Delaware

  • May 10, 2024

    UPMC Inks $38M Deal To End Neurosurgery FCA Suit

    The University of Pittsburgh Medical Center has agreed to pay $38 million to put an end to a False Claims Act suit brought by three medical workers from its neurological surgery department who said the medical center fraudulently billed federal healthcare programs.

  • May 10, 2024

    JLM Couture Nears Settlement With Bridal Dress Designer

    Dressmaker JLM Couture told Delaware's bankruptcy court Friday it reached an agreement in principle with a bridal dress designer, who was sued by the company and had sought to convert its Chapter 11 case into a Chapter 7 liquidation.

  • May 10, 2024

    Guess? Sued To Stop Founders' Alleged Pending Equity Grab

    A pension fund stockholder of Guess? Inc. has sued the company, its founders, and its board in Delaware's Court of Chancery, alleging "a covert attempt to strip the company's public stockholders of their contractual right to equal treatment" in connection with a merger or sale of Guess.

  • May 10, 2024

    Jury Says Microsoft Owes $242M For Infringing IPA Patent

    A Delaware federal jury on Friday found that Microsoft infringed a trio of claims in a patent initially issued to a company that developed Apple's Siri software, handing the patent owner $242 million.

  • May 10, 2024

    Pepperidge Farm Drivers Not Employees, 3rd Circ. Affirms

    Three delivery drivers for Pepperidge Farm are independent contractors, not employees, and thus cannot sue the company for state wage and hour law violations, a Third Circuit panel ruled Friday, saying the drivers' daily responsibilities make it clear they are self-employed.

  • May 10, 2024

    Casa Systems Strikes Deal For Ch. 11 Cash Collateral

    Casa Systems Inc. said Friday it was ready to submit a cash collateral order for the Delaware bankruptcy court's approval, after the debtor, its unsecured creditors committee and an ad hoc group of secured lenders reached a settlement to use that cash under terms acceptable to all three parties.

  • May 09, 2024

    3rd Circ. Rejects Hunter Biden Gun Appeal, Trial Set For June

    The Third Circuit on Thursday refused to consider Hunter Biden's appeal of three Delaware federal court orders declining to dismiss felony firearm charges against him, an order issued the same day the lower court again refused to toss the indictment and scheduled the trial for June.

  • May 09, 2024

    Fed. Circ. Lifts Ban On Generic Cos.' Bladder Drugs

    The Federal Circuit on Thursday rejected Astellas Pharma's latest effort to stop the launch of generic drugs that would compete with its own blockbuster overactive bladder medication and lifted a temporary ban that was put in place by the appeals court in April.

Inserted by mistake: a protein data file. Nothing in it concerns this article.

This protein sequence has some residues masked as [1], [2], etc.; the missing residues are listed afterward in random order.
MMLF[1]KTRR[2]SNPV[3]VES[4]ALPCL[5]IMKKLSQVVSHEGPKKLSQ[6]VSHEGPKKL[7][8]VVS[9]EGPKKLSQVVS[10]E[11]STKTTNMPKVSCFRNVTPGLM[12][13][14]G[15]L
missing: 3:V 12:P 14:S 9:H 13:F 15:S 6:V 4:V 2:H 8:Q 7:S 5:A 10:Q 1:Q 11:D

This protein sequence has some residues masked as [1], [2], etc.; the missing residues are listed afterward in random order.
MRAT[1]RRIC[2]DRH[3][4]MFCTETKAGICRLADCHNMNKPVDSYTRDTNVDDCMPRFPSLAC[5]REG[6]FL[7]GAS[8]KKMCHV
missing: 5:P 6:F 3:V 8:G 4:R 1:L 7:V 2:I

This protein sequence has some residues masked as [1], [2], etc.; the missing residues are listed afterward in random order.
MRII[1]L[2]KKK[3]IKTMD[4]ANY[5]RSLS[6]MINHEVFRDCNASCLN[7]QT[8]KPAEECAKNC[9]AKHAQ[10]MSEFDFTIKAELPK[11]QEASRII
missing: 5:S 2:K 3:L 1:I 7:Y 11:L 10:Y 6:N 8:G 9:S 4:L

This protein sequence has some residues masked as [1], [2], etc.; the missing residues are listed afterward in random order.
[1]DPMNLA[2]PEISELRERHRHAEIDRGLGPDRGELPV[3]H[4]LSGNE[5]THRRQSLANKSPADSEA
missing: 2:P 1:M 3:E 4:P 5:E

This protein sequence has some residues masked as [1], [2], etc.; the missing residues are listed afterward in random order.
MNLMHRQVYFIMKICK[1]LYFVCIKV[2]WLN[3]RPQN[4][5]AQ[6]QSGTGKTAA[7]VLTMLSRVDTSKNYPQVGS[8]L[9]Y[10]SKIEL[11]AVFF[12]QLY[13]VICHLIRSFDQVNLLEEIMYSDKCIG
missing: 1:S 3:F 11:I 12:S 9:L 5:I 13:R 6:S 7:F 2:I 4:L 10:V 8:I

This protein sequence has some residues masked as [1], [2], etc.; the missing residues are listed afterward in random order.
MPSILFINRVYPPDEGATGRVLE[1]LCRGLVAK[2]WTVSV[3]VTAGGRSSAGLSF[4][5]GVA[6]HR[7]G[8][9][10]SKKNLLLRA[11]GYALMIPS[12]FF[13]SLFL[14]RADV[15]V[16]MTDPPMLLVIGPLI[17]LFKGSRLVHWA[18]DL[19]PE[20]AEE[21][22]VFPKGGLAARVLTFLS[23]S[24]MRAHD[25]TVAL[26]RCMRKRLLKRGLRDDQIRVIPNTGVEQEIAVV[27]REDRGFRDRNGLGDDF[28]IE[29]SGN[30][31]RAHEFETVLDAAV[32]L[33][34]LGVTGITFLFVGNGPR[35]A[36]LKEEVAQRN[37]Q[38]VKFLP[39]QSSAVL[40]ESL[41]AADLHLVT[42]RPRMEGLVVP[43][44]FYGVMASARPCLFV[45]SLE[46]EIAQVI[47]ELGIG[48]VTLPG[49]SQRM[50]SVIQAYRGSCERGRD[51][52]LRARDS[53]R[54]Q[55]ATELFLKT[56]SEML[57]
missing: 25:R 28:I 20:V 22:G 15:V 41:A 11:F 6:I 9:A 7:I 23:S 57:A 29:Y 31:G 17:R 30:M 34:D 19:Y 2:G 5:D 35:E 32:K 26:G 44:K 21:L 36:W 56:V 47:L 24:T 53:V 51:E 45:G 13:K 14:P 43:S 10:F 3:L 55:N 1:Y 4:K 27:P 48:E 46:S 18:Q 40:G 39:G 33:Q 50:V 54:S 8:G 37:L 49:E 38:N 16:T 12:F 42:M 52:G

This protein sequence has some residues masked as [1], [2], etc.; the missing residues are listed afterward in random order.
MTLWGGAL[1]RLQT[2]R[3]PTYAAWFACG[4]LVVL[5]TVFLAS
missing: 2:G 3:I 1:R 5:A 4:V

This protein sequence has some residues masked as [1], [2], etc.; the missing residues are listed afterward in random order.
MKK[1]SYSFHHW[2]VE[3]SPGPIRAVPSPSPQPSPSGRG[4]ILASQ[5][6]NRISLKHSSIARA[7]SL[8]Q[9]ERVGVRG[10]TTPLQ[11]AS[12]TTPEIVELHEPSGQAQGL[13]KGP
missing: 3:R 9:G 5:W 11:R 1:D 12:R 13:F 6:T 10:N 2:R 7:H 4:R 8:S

• May 09, 2024

    Judge Clarifies Gilead Didn't Directly Infringe HIV Drug IP

    A Delaware federal judge on Thursday rejected Gilead Sciences' request to amend her judgment finding that two medications in its HIV prevention regimen, Truvada and Descovy, directly infringed the government's invalidated patents, but clarified her judgment to say that non-party patients or physicians committed the infringement.

  • May 09, 2024

    Investor Seeks Del. TRO To Block Treasure Hunter Co. Vote

    A marine treasure hunting and salvage company stockholder urged Delaware's Court of Chancery to block a June 3 shareholder meeting called by the company's founder and purported majority shareholder, arguing in part that most of Marine Exploration Inc.'s claimed shares are void.

  • May 09, 2024

    3rd Circ. Tears Up Pa. Town's 'Crazy Quilt Of A Sign Ordinance'

    The Third Circuit backed a lower court's decision Thursday holding that a Pennsylvania town's sign ordinance violated the First Amendment by restricting what "personal expression signs" can be posted based on their content — a precedential victory for local Republicans who challenged the rule.

  • May 09, 2024

    Policies Bar Origis Investor Suit Coverage, Del. Judge Finds

    A Delaware Superior Court judge dismissed most insurers from a renewable energy company and its now-former CEO's action seeking coverage for an underlying investor suit over devalued shares, saying Thursday that a "no action" clause in one set of policies and a prior acts exclusion in another preclude coverage.

  • May 09, 2024

    3rd Circ. Judge Jordan To Retire In January 2025

    Judge Kent A. Jordan will retire from the U.S. Court of Appeals for the Third Circuit next year after serving on that bench for nearly two decades, Law360 has learned.

  • May 09, 2024

    Mobile Carriers Pay $10M To End 50 AGs' Deceptive Ad Claims

    A coalition of nearly all the country's state attorneys general on Thursday announced $10.25 million in settlements that AT&T, Verizon and T-Mobile have agreed to pay to end a multistate probe into the wireless carriers' allegedly misleading advertising practices.

  • May 09, 2024

    Chancery Tosses Qualcomm Investor's Diversity Suit

    A shareholder who sued Qualcomm Inc. for allegedly misleading the public and investors about its efforts to diversify its board has failed to show that the company didn't consider diverse candidates, Delaware's Court of Chancery said Thursday, dismissing the shareholder's case.